Jeff Milstein’s 2005-2009 photographs of airplanes, divorced of their surroundings with under bellies exposed like some kind of entomological specimens rather than a hulking weight of airborne steel, are enjoying a year-long exhibition at the Smithsonian National Air and Space Museum in Washington. What better excuse to right a wrong (why didn’t we see these before???) and get them up on the site for you all to enjoy?
The photographer, after positioning himself in a “sweet spot” at the end a runway, (frequently at the Los Angeles International Airport) would take perfectly symmetrical shots and post edit out the sky, neutralising the scene and rendering the planes like portraits.
Aircraft: The Jet as Art is now showing until November 25.
- Activism, raving and vintage cookbooks – highlights from Nicer Tuesdays June
- Patrick Savile’s dreamy designs draw from 70s airbrush art, Roger Dean and Turing patterns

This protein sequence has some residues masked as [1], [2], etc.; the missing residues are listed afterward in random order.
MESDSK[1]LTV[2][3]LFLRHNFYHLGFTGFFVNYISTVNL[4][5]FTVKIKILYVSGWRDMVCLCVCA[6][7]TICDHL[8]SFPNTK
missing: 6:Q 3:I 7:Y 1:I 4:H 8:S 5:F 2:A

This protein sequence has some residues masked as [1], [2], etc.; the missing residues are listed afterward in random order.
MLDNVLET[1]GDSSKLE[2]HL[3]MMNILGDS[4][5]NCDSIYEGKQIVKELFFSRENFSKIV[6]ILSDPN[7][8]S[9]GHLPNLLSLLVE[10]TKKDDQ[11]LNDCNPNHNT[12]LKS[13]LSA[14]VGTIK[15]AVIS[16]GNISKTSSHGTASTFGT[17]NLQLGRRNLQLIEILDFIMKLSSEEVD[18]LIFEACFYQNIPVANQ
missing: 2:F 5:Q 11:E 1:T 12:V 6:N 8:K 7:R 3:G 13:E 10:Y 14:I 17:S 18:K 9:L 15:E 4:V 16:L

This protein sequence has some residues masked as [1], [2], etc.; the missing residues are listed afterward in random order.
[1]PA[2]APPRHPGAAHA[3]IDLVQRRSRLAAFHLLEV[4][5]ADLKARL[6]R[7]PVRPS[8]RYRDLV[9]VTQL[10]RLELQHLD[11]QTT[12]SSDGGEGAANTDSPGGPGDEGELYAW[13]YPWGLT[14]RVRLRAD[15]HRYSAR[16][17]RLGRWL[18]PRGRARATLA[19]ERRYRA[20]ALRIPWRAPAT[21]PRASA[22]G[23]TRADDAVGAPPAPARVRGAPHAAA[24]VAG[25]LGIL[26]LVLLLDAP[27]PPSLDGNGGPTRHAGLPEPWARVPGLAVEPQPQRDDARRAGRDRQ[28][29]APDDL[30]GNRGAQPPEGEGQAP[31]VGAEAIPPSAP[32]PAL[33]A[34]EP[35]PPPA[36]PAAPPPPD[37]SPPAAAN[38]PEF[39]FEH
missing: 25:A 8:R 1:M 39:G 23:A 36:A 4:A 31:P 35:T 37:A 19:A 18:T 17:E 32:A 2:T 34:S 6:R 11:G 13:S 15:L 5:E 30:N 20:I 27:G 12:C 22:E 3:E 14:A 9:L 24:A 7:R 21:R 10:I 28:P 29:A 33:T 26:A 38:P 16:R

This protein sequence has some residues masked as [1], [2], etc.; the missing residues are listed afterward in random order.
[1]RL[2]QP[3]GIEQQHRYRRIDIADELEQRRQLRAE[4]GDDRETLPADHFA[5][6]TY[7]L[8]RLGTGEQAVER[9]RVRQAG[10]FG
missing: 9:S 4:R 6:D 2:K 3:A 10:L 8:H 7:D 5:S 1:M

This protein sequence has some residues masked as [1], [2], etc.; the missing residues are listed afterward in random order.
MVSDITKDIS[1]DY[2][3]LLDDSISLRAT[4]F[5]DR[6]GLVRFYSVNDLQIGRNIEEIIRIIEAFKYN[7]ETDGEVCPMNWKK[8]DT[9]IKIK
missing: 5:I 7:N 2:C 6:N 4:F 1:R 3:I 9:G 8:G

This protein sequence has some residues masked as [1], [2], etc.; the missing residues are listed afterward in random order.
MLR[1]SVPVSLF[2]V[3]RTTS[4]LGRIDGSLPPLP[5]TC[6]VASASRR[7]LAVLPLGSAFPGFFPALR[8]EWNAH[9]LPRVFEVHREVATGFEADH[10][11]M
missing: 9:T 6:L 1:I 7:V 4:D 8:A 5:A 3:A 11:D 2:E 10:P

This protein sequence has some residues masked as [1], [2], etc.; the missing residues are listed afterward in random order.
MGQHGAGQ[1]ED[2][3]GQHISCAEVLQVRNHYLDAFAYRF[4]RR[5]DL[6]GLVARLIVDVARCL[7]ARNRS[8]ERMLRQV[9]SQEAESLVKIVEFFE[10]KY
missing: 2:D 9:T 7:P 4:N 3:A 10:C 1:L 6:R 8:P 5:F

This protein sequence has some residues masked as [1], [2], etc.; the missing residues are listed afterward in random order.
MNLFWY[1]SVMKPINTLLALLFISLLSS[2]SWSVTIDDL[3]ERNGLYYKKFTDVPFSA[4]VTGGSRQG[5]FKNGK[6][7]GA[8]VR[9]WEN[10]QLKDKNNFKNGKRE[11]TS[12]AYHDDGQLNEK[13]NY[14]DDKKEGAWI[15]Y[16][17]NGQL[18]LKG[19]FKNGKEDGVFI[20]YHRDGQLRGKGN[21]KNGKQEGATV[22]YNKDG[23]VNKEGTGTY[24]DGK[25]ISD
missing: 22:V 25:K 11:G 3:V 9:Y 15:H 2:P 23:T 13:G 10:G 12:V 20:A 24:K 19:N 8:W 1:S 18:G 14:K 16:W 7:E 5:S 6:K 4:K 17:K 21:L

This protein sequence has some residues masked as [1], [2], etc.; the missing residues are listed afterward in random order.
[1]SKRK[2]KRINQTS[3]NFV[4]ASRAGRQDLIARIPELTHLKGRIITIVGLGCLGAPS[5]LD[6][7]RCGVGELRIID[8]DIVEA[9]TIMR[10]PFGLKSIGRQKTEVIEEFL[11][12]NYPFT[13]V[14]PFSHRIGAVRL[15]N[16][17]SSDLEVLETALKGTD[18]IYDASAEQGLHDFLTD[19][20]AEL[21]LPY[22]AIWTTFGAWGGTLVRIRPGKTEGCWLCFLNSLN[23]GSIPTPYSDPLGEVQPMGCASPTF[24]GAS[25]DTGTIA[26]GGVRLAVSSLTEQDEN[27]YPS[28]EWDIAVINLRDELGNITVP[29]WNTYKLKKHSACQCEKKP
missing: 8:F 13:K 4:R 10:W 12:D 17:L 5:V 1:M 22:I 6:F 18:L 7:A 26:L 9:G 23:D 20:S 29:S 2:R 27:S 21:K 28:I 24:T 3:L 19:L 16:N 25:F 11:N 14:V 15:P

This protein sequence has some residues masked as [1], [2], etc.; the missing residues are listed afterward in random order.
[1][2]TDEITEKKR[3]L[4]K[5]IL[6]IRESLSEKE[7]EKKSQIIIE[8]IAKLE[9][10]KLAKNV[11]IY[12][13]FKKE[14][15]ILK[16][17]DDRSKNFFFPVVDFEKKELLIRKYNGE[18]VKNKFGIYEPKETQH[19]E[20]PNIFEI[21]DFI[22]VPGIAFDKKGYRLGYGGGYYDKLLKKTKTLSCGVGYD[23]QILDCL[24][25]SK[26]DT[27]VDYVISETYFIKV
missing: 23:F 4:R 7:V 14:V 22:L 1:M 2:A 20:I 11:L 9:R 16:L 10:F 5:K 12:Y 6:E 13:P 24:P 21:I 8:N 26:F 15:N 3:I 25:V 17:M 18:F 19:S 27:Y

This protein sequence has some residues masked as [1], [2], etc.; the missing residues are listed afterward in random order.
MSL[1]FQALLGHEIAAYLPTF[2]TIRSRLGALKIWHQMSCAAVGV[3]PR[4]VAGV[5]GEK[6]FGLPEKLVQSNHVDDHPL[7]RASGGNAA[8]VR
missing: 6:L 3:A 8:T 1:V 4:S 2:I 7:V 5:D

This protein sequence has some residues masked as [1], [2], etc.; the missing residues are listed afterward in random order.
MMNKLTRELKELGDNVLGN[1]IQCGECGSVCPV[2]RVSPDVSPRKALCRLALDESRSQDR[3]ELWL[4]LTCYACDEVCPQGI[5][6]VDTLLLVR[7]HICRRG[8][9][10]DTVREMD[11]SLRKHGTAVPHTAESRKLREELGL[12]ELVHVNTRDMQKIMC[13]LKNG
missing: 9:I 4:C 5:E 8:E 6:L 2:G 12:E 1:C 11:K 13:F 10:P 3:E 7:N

- Illustrator Nathan Cowdry depicts an unusual dialogue between two strangers in his new comic, Shiner
- Our round-up of this year’s UK grad show identities and show designs
- Nathalie du Pasquier opens first solo show in UK for almost 25 years
- Photographer Ian Kenneth Bird shares his top photobooks
- Alex Norris’ hilarious three-panelled webcomics are universally appealing
- Pigalle, Ill-Studio and Nike have redesigned the Paris Duperré basketball court
- Leipzig graphic design studio Lamm & Kirch on their shared ethos
- Instagram co-founder Mike Krieger on how to stand out
- From Lemon Twigs to Laura Marling: Hollie Fernando’s painterly photography folio
- Why materials matter: Seetal Solanki on the Grenfell Tower tragedy